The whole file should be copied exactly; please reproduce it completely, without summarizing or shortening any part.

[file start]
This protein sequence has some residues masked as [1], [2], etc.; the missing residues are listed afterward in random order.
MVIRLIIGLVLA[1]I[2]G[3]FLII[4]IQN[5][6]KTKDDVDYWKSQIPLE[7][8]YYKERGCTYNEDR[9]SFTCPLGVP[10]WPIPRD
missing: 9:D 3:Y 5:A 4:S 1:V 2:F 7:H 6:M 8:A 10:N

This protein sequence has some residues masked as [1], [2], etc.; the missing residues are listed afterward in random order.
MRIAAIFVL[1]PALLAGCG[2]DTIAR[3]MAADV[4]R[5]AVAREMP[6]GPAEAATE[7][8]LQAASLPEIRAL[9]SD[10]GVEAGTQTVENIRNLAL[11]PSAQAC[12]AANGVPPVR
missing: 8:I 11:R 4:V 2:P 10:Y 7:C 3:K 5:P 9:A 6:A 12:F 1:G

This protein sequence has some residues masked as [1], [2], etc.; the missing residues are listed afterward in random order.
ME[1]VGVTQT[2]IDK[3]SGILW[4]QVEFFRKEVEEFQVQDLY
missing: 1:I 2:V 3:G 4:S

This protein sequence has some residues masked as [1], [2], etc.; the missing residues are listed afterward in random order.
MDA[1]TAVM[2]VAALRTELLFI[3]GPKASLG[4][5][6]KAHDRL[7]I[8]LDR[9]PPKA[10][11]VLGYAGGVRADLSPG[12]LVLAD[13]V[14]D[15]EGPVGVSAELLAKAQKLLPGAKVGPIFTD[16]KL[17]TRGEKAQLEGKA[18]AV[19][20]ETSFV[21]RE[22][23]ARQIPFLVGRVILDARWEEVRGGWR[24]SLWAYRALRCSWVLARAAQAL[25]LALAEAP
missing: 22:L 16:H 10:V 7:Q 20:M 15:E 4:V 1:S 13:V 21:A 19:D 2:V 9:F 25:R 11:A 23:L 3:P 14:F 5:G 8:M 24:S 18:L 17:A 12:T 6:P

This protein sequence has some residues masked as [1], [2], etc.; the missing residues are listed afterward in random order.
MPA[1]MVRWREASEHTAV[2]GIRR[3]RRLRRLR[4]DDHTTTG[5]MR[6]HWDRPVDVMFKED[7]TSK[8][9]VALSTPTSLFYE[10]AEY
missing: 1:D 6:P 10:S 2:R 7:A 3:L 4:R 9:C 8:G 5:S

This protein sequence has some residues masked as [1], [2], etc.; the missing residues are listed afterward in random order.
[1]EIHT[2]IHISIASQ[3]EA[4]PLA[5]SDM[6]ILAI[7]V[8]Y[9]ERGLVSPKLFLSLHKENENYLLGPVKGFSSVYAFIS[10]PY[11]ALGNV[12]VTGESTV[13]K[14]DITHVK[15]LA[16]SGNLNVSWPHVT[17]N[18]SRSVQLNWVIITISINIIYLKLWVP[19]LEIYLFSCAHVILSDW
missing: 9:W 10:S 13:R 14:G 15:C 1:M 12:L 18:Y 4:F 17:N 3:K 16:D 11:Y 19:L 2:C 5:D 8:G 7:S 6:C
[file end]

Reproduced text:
This protein sequence has some residues masked as [1], [2], etc.; the missing residues are listed afterward in random order.
MVIRLIIGLVLA[1]I[2]G[3]FLII[4]IQN[5][6]KTKDDVDYWKSQIPLE[7][8]YYKERGCTYNEDR[9]SFTCPLGVP[10]WPIPRD
missing: 9:D 3:Y 5:A 4:S 1:V 2:F 7:H 6:M 8:A 10:N

This protein sequence has some residues masked as [1], [2], etc.; the missing residues are listed afterward in random order.
MRIAAIFVL[1]PALLAGCG[2]DTIAR[3]MAADV[4]R[5]AVAREMP[6]GPAEAATE[7][8]LQAASLPEIRAL[9]SD[10]GVEAGTQTVENIRNLAL[11]PSAQAC[12]AANGVPPVR
missing: 8:I 11:R 4:V 2:P 10:Y 7:C 3:K 5:P 9:A 6:A 12:F 1:G

This protein sequence has some residues masked as [1], [2], etc.; the missing residues are listed afterward in random order.
ME[1]VGVTQT[2]IDK[3]SGILW[4]QVEFFRKEVEEFQVQDLY
missing: 1:I 2:V 3:G 4:S

This protein sequence has some residues masked as [1], [2], etc.; the missing residues are listed afterward in random order.
MDA[1]TAVM[2]VAALRTELLFI[3]GPKASLG[4][5][6]KAHDRL[7]I[8]LDR[9]PPKA[10][11]VLGYAGGVRADLSPG[12]LVLAD[13]V[14]D[15]EGPVGVSAELLAKAQKLLPGAKVGPIFTD[16]KL[17]TRGEKAQLEGKA[18]AV[19][20]ETSFV[21]RE[22][23]ARQIPFLVGRVILDARWEEVRGGWR[24]SLWAYRALRCSWVLARAAQAL[25]LALAEAP
missing: 22:L 16:H 10:V 7:Q 20:M 15:E 4:V 1:S 13:V 21:A 19:D 2:V 9:F 25:R 11:A 23:L 3:P 14:F 5:G 8:M 24:S 18:L 17:A 12:T 6:P

This protein sequence has some residues masked as [1], [2], etc.; the missing residues are listed afterward in random order.
MPA[1]MVRWREASEHTAV[2]GIRR[3]RRLRRLR[4]DDHTTTG[5]MR[6]HWDRPVDVMFKED[7]TSK[8][9]VALSTPTSLFYE[10]AEY
missing: 1:D 6:P 10:S 2:R 7:A 3:L 4:R 9:C 8:G 5:S

This protein sequence has some residues masked as [1], [2], etc.; the missing residues are listed afterward in random order.
[1]EIHT[2]IHISIASQ[3]EA[4]PLA[5]SDM[6]ILAI[7]V[8]Y[9]ERGLVSPKLFLSLHKENENYLLGPVKGFSSVYAFIS[10]PY[11]ALGNV[12]VTGESTV[13]K[14]DITHVK[15]LA[16]SGNLNVSWPHVT[17]N[18]SRSVQLNWVIITISINIIYLKLWVP[19]LEIYLFSCAHVILSDW
missing: 9:W 10:S 13:R 14:G 15:C 1:M 12:L 18:Y 4:F 17:N 3:K 16:D 11:Y 19:L 2:C 5:D 8:G 7:S 6:C